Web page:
|8/13/2013 12:30:00 PM|
Country Fair offers assortment of fun
|Helen Schmidling and Steve Mathews admiring Steveís donated juniper table at the Country Fairís juried art show. photo by Jerry Baldock|
|Sanannah Martin, from Washington, had a sharp eye and good arm knocking over milk bottles. photo by Jerry Baldock|
By Jodi Schneider McNameeThe lines at the Sweet Tooth booth started early on Saturday as folks waited despite the chilly overcast August morning for their piece of Marionberry cobbler at The Episcopal Church of the Transfiguration's 18th annual Country Fair and Art Show.
Sisters-Camp Sherman Fire Department had their big red firetrucks on display to educate the community about fire safety.
"We've been coming here to the Country Fair over the years," said Jeff Liming, volunteer captain and coordinator. "We open up our fire vehicles to prompt fire safety. The kids like to come up and walk around to see the flashing lights. It's a good learning experience, and the kids get their own plastic fire hat."
The Country Store was bustling with folks who bought fresh vegetables, olive oils, home-baked goods and hand-knitted hats.
"I have volunteered here at the Country Fair for 12 years just because it's so much fun," said Eloise Barry of Sisters, as she handed a patron a baggie of her home-made butterscotch brownies. "All the proceeds go to the community. It's a wonderful event."
Gourmet Garnishes offered Marionberry jam, peanut brittles and fudge with samples for everyone.
Even though the weather was threatening, you couldn't hold back the kids from the petting zoo, where they got some hands-on interaction with sheep and goats and snakes and chickens.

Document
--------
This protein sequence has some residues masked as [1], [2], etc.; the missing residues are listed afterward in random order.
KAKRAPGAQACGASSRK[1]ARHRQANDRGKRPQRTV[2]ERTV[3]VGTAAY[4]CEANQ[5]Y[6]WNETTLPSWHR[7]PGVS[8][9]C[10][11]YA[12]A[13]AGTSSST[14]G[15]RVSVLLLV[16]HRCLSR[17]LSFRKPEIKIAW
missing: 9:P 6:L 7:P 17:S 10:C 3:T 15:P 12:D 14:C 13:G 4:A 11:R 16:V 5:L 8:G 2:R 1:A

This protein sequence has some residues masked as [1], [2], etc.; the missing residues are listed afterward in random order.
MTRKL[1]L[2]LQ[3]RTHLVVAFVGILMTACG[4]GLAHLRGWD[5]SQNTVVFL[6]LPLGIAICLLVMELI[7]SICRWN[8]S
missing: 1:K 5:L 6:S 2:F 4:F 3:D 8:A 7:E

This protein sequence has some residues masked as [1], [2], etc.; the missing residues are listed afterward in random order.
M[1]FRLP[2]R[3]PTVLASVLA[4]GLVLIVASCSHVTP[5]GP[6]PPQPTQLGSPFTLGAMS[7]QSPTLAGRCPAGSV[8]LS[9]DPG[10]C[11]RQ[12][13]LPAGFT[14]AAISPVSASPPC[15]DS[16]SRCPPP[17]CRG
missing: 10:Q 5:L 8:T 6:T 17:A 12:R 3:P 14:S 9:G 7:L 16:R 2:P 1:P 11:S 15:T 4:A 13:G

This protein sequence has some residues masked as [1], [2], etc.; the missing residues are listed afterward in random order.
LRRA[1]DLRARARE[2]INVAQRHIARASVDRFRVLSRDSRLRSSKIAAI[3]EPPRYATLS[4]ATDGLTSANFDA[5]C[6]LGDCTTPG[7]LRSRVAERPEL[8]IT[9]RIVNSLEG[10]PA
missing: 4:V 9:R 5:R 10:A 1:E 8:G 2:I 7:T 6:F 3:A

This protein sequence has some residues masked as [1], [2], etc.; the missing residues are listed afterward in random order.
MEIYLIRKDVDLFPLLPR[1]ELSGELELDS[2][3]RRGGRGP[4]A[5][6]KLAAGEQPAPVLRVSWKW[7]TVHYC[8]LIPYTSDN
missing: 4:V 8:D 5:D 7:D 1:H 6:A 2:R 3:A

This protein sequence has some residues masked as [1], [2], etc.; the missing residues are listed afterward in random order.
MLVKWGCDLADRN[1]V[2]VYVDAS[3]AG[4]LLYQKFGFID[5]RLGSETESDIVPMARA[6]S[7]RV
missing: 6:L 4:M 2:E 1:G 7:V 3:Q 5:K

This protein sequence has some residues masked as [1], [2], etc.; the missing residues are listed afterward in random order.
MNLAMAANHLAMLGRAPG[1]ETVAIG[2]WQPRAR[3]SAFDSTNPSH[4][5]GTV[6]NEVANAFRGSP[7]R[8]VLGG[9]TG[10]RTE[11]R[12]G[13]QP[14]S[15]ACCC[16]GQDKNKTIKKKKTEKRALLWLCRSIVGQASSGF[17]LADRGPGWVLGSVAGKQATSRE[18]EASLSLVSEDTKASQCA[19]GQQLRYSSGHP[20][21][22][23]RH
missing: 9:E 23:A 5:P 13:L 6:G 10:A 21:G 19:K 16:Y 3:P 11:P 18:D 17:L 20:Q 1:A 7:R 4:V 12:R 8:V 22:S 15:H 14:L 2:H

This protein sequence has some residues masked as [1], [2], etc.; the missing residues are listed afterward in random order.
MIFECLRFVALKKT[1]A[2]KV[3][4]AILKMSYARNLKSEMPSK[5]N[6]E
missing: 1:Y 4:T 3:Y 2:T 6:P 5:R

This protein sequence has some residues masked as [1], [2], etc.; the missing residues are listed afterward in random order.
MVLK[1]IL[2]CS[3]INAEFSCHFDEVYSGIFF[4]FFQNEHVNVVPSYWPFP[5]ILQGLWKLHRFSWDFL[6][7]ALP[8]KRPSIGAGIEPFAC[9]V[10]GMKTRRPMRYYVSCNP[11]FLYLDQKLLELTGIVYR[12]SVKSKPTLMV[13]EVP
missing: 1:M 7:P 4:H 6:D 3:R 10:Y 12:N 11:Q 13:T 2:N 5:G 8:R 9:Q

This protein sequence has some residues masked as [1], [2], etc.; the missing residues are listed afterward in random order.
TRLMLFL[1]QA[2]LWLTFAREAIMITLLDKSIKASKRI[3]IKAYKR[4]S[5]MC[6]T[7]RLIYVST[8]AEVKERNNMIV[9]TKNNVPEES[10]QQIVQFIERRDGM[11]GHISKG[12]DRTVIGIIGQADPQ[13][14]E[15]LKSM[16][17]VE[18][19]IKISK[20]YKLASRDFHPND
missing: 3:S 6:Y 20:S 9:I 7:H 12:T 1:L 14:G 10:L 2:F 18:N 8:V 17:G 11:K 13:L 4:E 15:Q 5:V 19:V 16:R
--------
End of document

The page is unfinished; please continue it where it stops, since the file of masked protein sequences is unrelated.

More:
Gayle Walker from Sisters brings her granddaughter every year.
"We just love the Country Fair," said Walker as she eyed a ball python that Wendy Henderson, snake hobbyist, displayed on her arm. "I think snakes are cool. We really enjoy the petting zoo."
"This is Wendy's second year showing off her collection of snakes," said Linda Monahan, petting zoo coordinator. "The snakes are a real hit."
This year Christine Cole brought an added attraction to the zoo - a mini La Mancha goat named Paisley and her two young babies, or kids.
"This is my third year bringing all the animals," said Cole. "It's great fun and everyone learns something about each animal."
The music was provided by Ron Diller and his grandson Kyle. Diller is known for his classic fingerpicking.
Little folks were able to express their creative side at Craft Corner. The chalk drawing drew a lot of attention, too.
Hungry folks waited in line for the smoked St. Louis spareribs or a variety of hot dogs that Café Transfig offered.
Shortly after lunchtime, the Country Fair was treated to entertainment that nobody expected.
A flash mob dance presented by The Central Oregon Round-up Square dancers began their festivities, and the crowd cheered them on (see related story, page 5).
Inside, the church held the juried art show and silent auction.
"I'm delighted that we have 49 artists participating this year; it's the most we've ever had," said Margery Guthrie, art director for the Country Fair. "We have the best art this year, and I've been doing this for 14 years. All the proceeds from the silent auction and art show go to local charities and families."
All the items for the silent auction were donated by local artists and businesses.
Artist Linda Robinson won Best of Show for her watercolor titled "Lewis and Clark" in the juried art show.
Watercolor landscape artist Patricia W. Porter won first place for the watercolor "Autumn Warmth."
"It's one of my favorite places to show my work because 30 percent of the proceeds go to help the community. It's a joy," said Porter.
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